While some forms of well-being might seem obvious and universal - such as length of life (I would argue that even this one is hard to prove as a universal), that clarity rarely extends to other forms of well-being. Human and non-human well-being are culturally and socially loaded. Therefore I believe that the claims to maximising well-being need to be more limited by the uncertainty that the complex world brings. And while we can mostly agree that future humans would prefer a world with oxygen in it, I would find it hard to claim that anyone living now has a clear idea of what well-being will mean for a human in 100 years, let alone 1000. We can pursue a thought experiment - try and imagine living the good life someone 100 or a 1000 years ago lived. Would you want that? Even living the life someone a 1000 years ago imagined as the perfect life would most likely feel unbearable to modern urban dwellers like us. Why would our progeny be more interested in our takes of the future world?

I am not trying to suggest that everything is subjective and nothing objectively positive could be done. However, we should probably aim at creating a world that allows for more possible ways of living, both now and in the future. That would hopefully allow our descendants to choose well-being for themselves.

I understand the claim that all lives matter equally, I get the drowning child thought experiment and I believe that the introduction of this idea into altruistic movements and organisations is one of the many contributions the EA movement has had to wider society. But I also believe that some of the claims are a product of EA’s culture and the somewhat privileged socio-economic position of its members. It is hard for people with immediate relations that are truly in need to agree that investing in the lives and well-being of those closest to them is equally valuable to investing in people they have never met, let alone the well-being of non-human animals. There are cultures where charitable donations are not necessarily the only or the main way one gives back to their community - people give to their immediate relations, work with the local community, tutor and educate their distant relations and friends and so on. EA should consider that, in some cases, spending time with your local community could lead to intangible positive side effects - and that these might even outweigh the impact that the money you could have made in those two hours would have had when donated to the Against Malaria Foundation. The previous sentence is purposefully conditional, because I do not know that for a fact… but neither do you.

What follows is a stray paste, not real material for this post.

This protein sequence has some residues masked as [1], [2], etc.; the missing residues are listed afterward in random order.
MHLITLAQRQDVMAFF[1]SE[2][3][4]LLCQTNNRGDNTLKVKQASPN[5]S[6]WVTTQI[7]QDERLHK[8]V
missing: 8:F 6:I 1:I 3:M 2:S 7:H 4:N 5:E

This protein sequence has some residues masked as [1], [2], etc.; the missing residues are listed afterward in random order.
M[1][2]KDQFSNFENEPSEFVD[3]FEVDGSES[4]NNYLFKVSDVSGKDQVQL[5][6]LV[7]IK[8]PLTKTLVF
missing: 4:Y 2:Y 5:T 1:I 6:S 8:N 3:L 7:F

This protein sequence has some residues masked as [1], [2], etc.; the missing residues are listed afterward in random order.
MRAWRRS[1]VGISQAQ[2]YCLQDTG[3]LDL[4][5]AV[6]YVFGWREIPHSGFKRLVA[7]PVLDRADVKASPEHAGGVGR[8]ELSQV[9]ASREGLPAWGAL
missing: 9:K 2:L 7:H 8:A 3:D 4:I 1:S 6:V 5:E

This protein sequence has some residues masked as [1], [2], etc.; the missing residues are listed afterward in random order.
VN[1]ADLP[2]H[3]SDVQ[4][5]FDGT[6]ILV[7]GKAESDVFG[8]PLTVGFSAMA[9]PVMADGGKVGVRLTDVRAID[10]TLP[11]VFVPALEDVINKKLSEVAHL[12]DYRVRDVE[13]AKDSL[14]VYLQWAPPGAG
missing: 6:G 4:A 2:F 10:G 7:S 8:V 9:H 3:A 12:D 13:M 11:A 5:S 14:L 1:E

Whilst I believe charitable giving to strangers and pursuing  an ‘impactful’ career to be an admirable way of engaging with the world, I think it represents the cultural outlook of a tiny minority of the world’s people. If the EA movement wants to be ‘a movement of people that appear united by a shared commitment of using reason and evidence to do the most good we can’ as described in this post, I think it might want to allow for different takes on the issue.  Allowing for that might position EA more on the side of a movement of people united by a shared commitment to using reason to do the most good, rather than one committed to a particular set of beliefs - which might look more like a big tent (Big tent refers to a group that encourages "a broad spectrum of views among its members".)

What I’m saying here is extremely well captured in one of the most interesting posts I found on the EA forum: EA for dumb people. The comments made me hopeful about what EA could be if we broadly agree that EA’s Cutlure is limiting its impact and that it can be improved.

In summary 


Being effectively altruistic is a noble goal, but it could be a shortsighted one, if the assumptions on which its title rests are not unpacked and disentangled.  

I am humble in my expectations for this post - maybe everything I mention is well-known and debunked and I just did not find the right resources. If that is the case I will happily read those and take some extra knowledge from this experience.


This post benefited from my partner’s input and editing. All silly ideas remain mine alone.